|20th July 2004||
A superior econometric model?
Tuesday 20th July 2004: 12:16am. In the shower tonight after spending an afternoon powerhosing my father's boat I was thinking that it would be useful to be able to mathematically model the behaviour of computer software fully integrating the high-level (widespread collection of myriad bits of software working together) with the low-level (the actual implementation of the software). If it's possible, one could use it to conclusively prove that Tn enables to a much greater degree the evolution of computer systems and thus considerably increase the magnification effect of computers upon human activity, thus enabling humans to achieve more in less time - or as economics would call it, substantial economic growth. Put simply, Tn makes everyone lots of money.
However, such a modelling system wouldn't be limited to just that. It could also unify the macro and micro economic models by allowing one to be fully expressible in the other, something which would almost certainly earn me a Nobel prize. Such a development would have radical effects on the world at large - never mind vast changes in western economic policy, but also the social changes which would come from having economic policy finally reflecting the quantum mechanical reality of the universe.
Of course the maths would likely be heinous, assuming that the incompleteness of number theory wouldn't render it impossible (in which case possibly combination of non-Euclidean number spaces may yield a workable approximation). And proving it via demonstration terribly imprecise which is why all attempts for the last 400 years have failed. However, while economic systems are too unquantifiable to use a test bed, computer software has the advantage of being pure logic and thus partially outside number theory and furthermore, I understand them considerably better so that my intuitive intelligence can come to my aid. After all, most of Tn was designed by feeling ...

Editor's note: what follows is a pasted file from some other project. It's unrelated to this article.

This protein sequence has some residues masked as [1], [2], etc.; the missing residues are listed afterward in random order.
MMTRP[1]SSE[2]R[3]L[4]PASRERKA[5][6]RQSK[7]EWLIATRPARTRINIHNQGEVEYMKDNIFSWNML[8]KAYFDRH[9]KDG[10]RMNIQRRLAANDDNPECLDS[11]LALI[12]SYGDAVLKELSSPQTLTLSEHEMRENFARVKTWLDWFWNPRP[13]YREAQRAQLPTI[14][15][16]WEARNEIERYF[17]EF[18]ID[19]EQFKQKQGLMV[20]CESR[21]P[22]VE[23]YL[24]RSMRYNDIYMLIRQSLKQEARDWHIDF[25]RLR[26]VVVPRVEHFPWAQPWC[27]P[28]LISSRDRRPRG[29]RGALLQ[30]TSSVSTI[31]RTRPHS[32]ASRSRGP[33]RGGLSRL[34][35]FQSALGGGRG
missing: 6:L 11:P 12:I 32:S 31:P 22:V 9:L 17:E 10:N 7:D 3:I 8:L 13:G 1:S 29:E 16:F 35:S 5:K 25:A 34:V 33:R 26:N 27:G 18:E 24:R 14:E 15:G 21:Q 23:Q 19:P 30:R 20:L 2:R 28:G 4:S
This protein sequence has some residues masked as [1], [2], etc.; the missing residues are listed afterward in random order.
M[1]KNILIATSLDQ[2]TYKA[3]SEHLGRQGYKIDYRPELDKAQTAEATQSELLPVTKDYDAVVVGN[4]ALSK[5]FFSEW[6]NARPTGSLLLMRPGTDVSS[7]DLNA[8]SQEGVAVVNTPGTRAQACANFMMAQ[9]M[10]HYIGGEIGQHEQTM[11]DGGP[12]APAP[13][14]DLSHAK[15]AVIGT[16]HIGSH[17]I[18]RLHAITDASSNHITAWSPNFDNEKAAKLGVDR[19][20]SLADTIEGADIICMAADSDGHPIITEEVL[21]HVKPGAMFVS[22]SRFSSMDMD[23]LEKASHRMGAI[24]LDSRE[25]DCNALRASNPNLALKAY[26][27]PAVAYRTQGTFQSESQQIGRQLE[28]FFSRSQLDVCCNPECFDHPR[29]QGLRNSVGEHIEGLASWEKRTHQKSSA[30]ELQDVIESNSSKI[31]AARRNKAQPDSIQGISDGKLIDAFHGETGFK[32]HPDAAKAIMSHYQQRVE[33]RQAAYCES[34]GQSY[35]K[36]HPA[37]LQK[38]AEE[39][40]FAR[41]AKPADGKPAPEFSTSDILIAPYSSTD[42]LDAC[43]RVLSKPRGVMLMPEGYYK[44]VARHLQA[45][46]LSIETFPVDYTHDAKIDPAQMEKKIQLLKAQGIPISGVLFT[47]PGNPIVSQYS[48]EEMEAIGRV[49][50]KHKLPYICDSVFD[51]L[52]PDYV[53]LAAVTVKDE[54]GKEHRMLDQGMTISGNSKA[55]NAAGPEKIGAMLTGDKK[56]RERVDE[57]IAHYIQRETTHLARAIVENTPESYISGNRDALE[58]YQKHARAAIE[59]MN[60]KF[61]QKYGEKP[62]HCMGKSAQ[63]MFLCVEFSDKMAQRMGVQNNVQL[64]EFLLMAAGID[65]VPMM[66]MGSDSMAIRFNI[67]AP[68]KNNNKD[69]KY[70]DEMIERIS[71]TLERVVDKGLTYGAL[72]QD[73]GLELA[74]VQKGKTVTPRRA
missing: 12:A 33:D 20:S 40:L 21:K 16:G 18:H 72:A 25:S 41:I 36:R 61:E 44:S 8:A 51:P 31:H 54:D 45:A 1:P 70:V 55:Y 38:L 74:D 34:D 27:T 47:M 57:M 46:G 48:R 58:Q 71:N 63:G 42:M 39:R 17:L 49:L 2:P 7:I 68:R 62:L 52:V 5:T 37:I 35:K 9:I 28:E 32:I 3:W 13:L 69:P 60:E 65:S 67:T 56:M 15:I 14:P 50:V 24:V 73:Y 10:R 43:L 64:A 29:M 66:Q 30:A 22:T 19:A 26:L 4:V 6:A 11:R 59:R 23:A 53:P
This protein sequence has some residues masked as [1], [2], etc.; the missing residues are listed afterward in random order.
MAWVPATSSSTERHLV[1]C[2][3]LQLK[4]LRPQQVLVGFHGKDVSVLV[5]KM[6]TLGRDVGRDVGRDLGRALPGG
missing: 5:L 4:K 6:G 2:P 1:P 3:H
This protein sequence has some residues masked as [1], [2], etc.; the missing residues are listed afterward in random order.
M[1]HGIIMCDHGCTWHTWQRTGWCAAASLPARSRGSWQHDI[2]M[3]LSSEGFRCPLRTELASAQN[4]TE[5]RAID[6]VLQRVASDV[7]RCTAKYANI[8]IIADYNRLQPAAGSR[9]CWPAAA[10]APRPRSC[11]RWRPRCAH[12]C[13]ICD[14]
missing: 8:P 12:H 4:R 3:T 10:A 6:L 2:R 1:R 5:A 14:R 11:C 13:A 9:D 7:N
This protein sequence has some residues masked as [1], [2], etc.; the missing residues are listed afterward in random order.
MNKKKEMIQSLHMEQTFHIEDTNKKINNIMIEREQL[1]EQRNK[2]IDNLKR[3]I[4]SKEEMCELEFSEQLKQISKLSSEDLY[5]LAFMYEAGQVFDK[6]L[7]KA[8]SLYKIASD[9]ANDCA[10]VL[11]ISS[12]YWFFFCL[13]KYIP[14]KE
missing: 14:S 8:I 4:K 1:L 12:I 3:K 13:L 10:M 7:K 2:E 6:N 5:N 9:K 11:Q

As always, the key to merging the high-level and low-level viewpoints is 100% using the right perception. If as within Tn one views computer software as like all tools a magnifier of human capacity to cause change, and that the high-level viewpoint being almost entirely a pure ecosystem of human endeavour, then the non linear mathematics which generate chaotic attractors and fractals is a good starting point. I have a feeling that chaotic attractors fall into groups - I'm only guessing this because subatomic particles fall into groups much as the periodic table of elements does, so surely one could take an abstraction of chaotic attractors - say six basic types and then combine them in various logical ways to produce a model which consists of simple logical steps when you look closely but behaves like an ecosystem when looked at from afar. Well, I'm not a mathematician nor a subatomic particle physicist so I don't really know, but I'll keep an eye out during my upcoming degree.
More powerhosing comes tomorrow, plus I've made a few hundred euro last few weeks doing odd jobs but unfortunately my Spanish friend is nowhere to be contacted and so I've no idea about what I'm doing in August. Time to send another reminder email. Be happy!
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